Review: Robot and Frank

A short, simple and heartfelt film that gives a subtle look at a very possible future.

When his father Frank shows signs of dementia, son Hunter decides to give him a robot aid to take care of him. While completely disinterested at first, Frank soon learns that the robot only wants to help him, with whatever he needs. So dutifully the robot learns and assists Frank in burglary; Frank’s talent from his younger days.

Set “in the near future” Robot and Frank explores future possibilities I currently find very interesting. From the evolution of robotics and the moralities there in, to the slow digitization of everything around us.
Frank (played wonderfully by Frank Langella) is the embodiment of a bygone age (even our current generation) with his mistrust of the technological boom, this is evident with his conflict with the hipster youths who live in a digital age. Susan Sarandon plays a librarian whose library that Frank frequents is getting completely replaced by a digital archive.
While Frank’s son is all about helping his father with new age methods, his daughter (Liv Tyler) is very liberal and free spirited; devoted to helping others as a human being. This device is a little obvious, and does make the other characters stand out as their obvious stereotypes, but it isn’t unwelcome in such a short story.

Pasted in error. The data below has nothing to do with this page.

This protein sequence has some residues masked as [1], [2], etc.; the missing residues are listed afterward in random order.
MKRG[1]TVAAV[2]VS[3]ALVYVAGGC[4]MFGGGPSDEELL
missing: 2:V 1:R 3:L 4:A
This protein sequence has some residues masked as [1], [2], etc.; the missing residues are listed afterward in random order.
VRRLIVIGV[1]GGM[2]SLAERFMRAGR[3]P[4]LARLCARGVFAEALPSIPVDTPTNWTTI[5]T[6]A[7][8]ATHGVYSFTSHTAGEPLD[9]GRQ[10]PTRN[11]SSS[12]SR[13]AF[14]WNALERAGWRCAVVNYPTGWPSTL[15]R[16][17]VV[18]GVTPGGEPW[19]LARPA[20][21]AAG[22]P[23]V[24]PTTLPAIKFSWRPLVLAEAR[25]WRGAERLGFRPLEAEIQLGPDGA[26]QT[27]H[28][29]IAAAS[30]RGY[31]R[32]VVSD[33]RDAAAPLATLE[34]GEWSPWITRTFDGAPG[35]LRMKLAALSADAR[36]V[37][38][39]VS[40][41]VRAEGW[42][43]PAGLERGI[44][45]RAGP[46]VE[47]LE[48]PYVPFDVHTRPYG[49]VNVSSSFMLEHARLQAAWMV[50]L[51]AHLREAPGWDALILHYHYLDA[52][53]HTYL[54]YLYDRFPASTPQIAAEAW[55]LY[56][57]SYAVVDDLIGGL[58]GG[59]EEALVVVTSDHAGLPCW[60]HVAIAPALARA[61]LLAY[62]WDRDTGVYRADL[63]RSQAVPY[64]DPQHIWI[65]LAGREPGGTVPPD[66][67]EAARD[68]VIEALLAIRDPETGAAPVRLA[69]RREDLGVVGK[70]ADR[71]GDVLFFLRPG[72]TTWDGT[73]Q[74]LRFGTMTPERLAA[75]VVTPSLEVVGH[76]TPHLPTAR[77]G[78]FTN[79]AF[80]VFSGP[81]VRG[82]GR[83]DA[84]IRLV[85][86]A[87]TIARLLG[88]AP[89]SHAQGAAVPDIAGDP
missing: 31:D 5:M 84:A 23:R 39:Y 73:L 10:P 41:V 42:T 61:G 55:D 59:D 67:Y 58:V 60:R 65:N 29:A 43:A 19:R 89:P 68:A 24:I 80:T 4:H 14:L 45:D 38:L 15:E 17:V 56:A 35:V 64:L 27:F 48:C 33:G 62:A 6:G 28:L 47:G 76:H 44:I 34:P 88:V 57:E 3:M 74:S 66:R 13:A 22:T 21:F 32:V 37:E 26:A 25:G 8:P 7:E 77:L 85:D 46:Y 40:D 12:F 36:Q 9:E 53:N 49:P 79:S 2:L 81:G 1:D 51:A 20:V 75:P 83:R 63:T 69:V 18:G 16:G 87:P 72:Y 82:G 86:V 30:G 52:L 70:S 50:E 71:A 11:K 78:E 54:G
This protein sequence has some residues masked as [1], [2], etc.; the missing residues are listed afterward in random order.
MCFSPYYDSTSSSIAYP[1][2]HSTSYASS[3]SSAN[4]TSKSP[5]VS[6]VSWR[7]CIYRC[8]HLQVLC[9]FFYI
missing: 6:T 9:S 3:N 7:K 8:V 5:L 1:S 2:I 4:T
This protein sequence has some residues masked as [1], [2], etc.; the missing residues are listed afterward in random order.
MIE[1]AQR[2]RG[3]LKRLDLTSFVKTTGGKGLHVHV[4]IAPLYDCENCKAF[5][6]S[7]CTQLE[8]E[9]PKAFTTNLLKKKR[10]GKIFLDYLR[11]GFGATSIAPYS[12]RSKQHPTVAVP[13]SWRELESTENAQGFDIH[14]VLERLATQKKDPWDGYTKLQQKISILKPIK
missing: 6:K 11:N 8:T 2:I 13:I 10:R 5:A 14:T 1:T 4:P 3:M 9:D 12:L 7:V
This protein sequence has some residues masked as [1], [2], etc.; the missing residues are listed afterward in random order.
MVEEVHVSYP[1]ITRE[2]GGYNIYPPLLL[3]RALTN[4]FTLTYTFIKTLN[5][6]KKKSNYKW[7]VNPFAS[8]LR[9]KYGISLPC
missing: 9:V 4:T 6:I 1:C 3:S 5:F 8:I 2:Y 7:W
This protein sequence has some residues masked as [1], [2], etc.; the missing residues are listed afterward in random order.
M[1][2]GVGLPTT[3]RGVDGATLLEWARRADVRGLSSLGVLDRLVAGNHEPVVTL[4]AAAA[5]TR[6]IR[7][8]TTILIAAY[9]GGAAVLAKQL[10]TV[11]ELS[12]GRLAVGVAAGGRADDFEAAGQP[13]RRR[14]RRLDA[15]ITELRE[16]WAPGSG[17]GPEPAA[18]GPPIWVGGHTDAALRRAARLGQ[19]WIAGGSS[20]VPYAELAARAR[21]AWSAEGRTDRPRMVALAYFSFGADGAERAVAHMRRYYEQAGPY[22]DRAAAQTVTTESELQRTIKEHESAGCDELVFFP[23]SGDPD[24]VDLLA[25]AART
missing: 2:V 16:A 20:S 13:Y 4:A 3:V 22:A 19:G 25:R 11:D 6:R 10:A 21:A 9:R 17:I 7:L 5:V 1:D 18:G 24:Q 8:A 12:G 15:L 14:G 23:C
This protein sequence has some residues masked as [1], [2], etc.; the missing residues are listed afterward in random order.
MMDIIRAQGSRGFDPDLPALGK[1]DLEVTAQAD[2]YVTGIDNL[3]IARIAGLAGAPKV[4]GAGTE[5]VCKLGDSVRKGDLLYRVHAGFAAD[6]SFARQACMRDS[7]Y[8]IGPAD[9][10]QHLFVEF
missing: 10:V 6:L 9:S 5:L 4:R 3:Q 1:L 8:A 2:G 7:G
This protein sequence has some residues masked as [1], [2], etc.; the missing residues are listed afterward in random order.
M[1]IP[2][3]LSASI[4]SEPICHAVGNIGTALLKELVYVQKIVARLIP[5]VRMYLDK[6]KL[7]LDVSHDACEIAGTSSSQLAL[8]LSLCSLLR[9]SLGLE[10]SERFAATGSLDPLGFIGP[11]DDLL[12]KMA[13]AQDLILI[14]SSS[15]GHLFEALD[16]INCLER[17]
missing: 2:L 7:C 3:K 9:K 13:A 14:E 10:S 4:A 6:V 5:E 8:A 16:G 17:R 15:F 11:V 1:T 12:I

The writing and story strike best between Frank and his obedient servant. Frank Langella plays the part well, going from grumpy old man to reinvigorated rascal at the drop of a hat while keeping it honest. The robot itself learns, and becomes surprisingly sly after learning from a character such as Frank, and while very subtle, the writing is excellent with the duo’s dialogue.

There isn’t much else to say, as I say it is a very short film, but it is one I would recommend to anyone curious. It is has a gentle pace with some (perhaps predictable) interesting plot developments, as well as being a showcase for a very potential future for us as human beings!


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